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Lately I've read a few comments on the intruders in the JO meter hand, It is my opinion they present us with ft golden opportunity to demonstrate our skill as radio operators.
Having seen the Heath SB-101 with its 400 Hz filter* it is my opinion that anybody with this kind of equipment could work as close as 200 Hz from the intruder's carrier.
This suggests a contest. I hope somebody with more experience and skill than I agrees to organize £ome.
Ron F. Harbin WA8DBO
I agree lOO^f with the May editorial on Foreign Broadcast interference. Yesterday and today I lodged the following intruders on our 15 meter band: May 9, 1530-1600, 21.32 MHz; Armed Forces Radio and TV Network . . . S5-6. May 10, 1800-1830, 21.446 MHz: Voice of Democratic German Republic i transmits in French i. Í800-1830, 2L360; Radio Fragile. 1930-2030, 21.437 MHz; Voice of Africa in Arabic. S7-8.
Why not devote a section of 73 to reports of freq., times, and identity of these new intruders. Then cither hams could log the intruders, confirm their call and have something definite to say when protesting to FCC, ARRL, and the intruder stations themselves. I'm willing to spend some of my valuable operating time Maten i off to these intruders, logging them and writing letters. Let's pet as many hams doing that as possible. Complacency will only result in 15 becoming like <10 is now. There is no time to lose!
Gabe Gárrulo WA1GFJ
Somuls pontí tr> tne. St>ld if our loffx muí 77/ them each ixtivr. Thfltt we. mu turn them ovt r to tin* proper ttut.haritU&
I am 100<# for your policies against broadcasting intruders rxn<l hope that every ham will participate in eliminating them from our bands.
Edwin Barnett WN2DYD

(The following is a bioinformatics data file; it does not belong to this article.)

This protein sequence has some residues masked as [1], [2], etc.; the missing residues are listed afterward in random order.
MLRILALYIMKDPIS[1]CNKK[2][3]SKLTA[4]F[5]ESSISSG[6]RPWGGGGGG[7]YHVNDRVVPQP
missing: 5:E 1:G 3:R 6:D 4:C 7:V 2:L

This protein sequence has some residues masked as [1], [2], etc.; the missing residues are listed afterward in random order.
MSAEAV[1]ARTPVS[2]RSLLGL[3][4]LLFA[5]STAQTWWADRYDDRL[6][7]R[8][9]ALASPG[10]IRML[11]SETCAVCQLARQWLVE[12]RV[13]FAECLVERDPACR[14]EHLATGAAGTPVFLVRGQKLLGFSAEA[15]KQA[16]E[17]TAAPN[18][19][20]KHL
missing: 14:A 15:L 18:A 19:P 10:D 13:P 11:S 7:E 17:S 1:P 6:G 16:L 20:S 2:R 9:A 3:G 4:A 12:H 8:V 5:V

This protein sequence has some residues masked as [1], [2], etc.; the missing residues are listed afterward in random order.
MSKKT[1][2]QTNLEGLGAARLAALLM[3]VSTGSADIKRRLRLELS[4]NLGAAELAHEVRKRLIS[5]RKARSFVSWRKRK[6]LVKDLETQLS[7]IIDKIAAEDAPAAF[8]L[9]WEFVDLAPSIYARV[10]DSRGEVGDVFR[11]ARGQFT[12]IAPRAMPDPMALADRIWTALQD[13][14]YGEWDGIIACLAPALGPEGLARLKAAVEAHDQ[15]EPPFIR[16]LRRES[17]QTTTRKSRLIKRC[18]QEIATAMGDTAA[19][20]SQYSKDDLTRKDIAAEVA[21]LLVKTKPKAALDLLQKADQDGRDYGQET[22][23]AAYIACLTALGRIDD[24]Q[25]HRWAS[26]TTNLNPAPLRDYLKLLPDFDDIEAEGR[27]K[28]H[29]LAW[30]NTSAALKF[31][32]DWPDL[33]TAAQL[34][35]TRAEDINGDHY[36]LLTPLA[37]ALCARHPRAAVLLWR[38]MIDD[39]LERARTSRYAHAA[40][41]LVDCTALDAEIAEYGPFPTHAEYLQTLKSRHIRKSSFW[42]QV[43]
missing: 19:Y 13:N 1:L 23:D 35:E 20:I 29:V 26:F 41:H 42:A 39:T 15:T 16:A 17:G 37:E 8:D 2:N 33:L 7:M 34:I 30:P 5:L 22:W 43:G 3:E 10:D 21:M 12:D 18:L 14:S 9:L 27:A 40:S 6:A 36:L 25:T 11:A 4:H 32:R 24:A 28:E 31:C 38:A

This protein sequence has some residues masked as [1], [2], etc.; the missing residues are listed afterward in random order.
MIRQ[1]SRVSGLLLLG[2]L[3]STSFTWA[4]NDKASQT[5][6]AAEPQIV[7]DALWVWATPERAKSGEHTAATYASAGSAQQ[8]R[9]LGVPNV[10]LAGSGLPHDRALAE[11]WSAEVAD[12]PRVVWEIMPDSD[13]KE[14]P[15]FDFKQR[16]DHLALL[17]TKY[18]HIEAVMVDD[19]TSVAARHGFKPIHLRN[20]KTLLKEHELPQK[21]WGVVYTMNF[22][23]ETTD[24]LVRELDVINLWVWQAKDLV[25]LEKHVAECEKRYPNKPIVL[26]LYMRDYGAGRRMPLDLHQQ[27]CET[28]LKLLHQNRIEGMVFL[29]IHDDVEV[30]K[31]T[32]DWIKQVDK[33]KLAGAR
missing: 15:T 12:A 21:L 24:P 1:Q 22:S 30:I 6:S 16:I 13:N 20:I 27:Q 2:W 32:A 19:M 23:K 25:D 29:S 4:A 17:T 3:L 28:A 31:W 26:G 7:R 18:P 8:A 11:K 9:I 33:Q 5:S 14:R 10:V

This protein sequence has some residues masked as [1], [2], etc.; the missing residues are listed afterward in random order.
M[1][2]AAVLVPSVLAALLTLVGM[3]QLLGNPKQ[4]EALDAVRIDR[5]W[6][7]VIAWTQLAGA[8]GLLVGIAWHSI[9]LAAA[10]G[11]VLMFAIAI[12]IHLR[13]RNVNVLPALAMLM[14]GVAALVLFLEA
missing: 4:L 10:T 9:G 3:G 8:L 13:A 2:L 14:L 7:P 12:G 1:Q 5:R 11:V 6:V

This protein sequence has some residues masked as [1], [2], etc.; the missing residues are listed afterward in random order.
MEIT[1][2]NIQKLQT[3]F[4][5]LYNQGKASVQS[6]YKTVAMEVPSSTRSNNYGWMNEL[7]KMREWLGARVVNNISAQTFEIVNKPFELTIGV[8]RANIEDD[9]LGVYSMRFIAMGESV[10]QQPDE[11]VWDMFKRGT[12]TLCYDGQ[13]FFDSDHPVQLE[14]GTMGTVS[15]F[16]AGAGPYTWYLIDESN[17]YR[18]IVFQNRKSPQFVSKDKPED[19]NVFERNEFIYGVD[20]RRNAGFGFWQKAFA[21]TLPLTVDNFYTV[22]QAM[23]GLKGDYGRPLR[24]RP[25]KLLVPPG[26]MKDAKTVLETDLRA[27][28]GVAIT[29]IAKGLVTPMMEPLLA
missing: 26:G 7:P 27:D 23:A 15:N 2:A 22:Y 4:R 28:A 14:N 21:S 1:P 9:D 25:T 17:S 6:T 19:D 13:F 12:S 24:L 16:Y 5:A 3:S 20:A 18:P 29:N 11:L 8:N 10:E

Your "Editorial Liberties" in the May issue touches on one of the most crucial problems facing amateur radio today. The steady influx of international broadcasters on our bands is without a doubt gradually pushing us off the air.
Will we be ultimately driven off our reservation and relegated to the dummy antenna "happy hunting ground" on these frequencies? The answer an emphatic '"yes," unless we start using these frequencies and reduce the listening audience with QRM.
I refer you to the excellent article by WB2CPC» in the March 1968 issue wherein he states that the FM mode requires only 6 db or two times the signal strength of the interfering signal to wipe out an AM signal using a discriminator detector. Here then is the answer to joint frequency occupancy on these bands. There are a lot of old AM rigs around with NBFM capability and a simple NBFM adaptor for the receiver should be well within the construction abilities of most hams
How about it? Let's form a QRM net on 40 on a transcontinental basis as a beginning. Perhaps this would be n good plaee for the UFO net to operate. It might even offer the amateur a good opportunity to develop a "new*1 communication technique and thus further the electronic art,
F, J, Bauer W6FPO